General Assembly briefs

Rumor mill claims Fairfax senator may resign, join Warner commission

Unconfirmed reports have circulated since the first week of the General Assembly session that Sen. Warren E. Barry, R-37th, could resign his seat this spring to take an appointment by Gov. Mark R. Warner as chairman of the Virginia Marine Resources Commission.

Barry would not comment, but major newspapers have already reported the deal.

Last year, Barry endorsed Warner for governor and had flirted with becoming an independent in 1999. Republican operatives have said they will not let him win his seat in 2003.

The chairmanship of the commission comes with an annual salary of nearly $100,000.

Proposal to ban open containers still alive

A House bill that would ban open containers of alcohol in vehicles on the road died in committee on a 9-9 vote Jan. 18, but it was resurrected Friday when the Militia, Police and Public Safety Committee reconsidered the bill and voted 12-10 to send the bill to the full House.

Delegate L. Scott Lingamfelter, R-31st, voted against it the first time, but like Delegate Robert S. Bloxom, R-100th, he changed his mind and supported it Friday.

Four members of the committee originally did not vote Jan. 18.

Lingamfelter said that the bill’s patron, Delegate Harry R. Purkey, R-82nd, allayed his original concerns.

“I know I’m going to take heat for this … but the great thing about having a brain, you can reconsider these things,” Lingamfelter said.

The ban does not apply to vehicles in parking lots, nor containers in the trunk/rear section of a vehicle, motor-home living quarters or passenger areas of a bus, taxi or limousine.

Welcome to Longwood — University

Longwood College will become Longwood University because its level of degree granting has increased in recent years to university status, according to its officials speaking before the House Education Committee last week.

The House approved the status change Monday. Longwood, ranked as the 10th top public institution of higher learning in the South by U.S. News and World Report, deliberated for more than a year and in December approved changing its status to university, based on its granting of more than 100 majors/minors and at least 100 graduate degrees each year, officials said.

Marshall again pushes for ‘Parrothead’ plates

The House approved a vanity license plate for the Parrothead Club proposed by Delegate Robert G. Marshall, R-13th, on Monday. The plate passed the House Transportation Committee on a 13-8 vote and preliminary approval by the House on a 60-31 vote.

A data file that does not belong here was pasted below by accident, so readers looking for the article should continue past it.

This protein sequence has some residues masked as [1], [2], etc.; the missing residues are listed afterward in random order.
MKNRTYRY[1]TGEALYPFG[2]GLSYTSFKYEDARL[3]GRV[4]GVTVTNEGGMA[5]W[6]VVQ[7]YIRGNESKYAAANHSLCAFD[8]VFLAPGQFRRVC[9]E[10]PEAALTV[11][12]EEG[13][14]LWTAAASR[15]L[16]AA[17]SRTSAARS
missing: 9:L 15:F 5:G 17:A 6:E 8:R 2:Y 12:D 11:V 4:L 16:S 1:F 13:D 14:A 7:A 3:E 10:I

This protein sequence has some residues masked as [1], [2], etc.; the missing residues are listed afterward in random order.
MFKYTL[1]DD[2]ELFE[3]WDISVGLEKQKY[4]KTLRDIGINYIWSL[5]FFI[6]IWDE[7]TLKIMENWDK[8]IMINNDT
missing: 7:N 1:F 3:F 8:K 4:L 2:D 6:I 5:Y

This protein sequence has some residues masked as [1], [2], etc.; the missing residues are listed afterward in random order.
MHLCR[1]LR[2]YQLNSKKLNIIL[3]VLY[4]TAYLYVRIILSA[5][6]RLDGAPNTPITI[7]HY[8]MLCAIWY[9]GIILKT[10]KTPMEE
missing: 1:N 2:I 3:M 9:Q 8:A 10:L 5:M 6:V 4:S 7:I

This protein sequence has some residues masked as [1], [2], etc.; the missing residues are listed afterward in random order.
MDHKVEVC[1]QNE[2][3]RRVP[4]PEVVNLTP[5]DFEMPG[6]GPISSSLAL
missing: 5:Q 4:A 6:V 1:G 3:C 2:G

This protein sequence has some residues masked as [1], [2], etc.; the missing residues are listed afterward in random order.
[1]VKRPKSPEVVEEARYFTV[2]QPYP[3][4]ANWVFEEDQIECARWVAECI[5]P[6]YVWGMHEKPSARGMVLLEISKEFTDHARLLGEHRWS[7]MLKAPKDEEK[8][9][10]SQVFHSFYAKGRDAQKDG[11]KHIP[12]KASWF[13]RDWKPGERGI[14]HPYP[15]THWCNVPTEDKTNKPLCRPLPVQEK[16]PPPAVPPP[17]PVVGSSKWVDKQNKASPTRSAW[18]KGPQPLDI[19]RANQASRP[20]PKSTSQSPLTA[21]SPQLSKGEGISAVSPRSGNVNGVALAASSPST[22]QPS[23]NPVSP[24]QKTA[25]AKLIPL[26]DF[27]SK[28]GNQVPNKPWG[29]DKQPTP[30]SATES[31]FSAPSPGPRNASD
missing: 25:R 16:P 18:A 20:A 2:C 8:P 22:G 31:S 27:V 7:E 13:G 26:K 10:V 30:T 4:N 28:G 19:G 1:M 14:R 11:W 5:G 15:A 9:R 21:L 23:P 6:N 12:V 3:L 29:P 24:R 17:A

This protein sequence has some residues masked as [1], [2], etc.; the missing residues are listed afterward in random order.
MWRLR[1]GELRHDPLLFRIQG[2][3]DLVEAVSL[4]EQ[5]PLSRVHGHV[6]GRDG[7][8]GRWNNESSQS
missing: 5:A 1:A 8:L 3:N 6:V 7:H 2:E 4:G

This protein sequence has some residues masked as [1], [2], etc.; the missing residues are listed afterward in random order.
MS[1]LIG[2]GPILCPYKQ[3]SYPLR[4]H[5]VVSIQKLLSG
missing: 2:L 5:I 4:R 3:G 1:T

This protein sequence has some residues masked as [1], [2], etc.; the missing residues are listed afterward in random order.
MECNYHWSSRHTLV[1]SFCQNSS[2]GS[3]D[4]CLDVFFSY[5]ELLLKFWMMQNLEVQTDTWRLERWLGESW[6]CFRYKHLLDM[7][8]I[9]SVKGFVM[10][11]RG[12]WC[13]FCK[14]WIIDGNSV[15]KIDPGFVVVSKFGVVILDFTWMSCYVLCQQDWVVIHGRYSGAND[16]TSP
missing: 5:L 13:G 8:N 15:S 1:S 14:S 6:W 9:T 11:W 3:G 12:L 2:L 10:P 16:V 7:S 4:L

In committee, Marshall was asked why he wants to recognize a singer who penned a song that goes, “Let’s get drunk and screw.”

Marshall said that the plates are not to commemorate the singer, Jimmy Buffett, but the service organization Parrothead Club that “just so happens” to like the singer.

Marshall wanted this license plate passed last year.

He also fought unsuccessfully last year against the Nissan Pavilion expanding its alcohol license to include the sale of liquor in private parties and controlled areas. The venue had sought the change after repeated requests for mixed drinks, including tequila-based margaritas when Buffett was in concert.

Also Monday, the House passed Marshall’s license plates “God Bless America,” “Proud to be an American,” “United We Stand,” and “Education Begins at Home.”

Transportation contraption wins initial House OK

Virginia would allow the use of the two-wheeled personal mover Segway on residential streets where the speed limit is 25 mph or less, under House Bill 905 sponsored by John A. “Jack” Rollison, R-52nd, which the House gave preliminary approval Monday.

The device was widely anticipated by the public before inventor Dean Kamen demonstrated his invention, previously just code-named “Ginger,” last year.

“I have been on one,” Rollison said in endorsing the device. “The vehicle is very intuitive. It will go at different speeds it goes backwards if you lean backwards.”

The Segway will retail for approximately $3,000, has no emissions, goes 15 mph, and is already being used for mail delivery, Rollison said.

The legislation does not require the use of a helmet, but calls for using the sidewalk where available.

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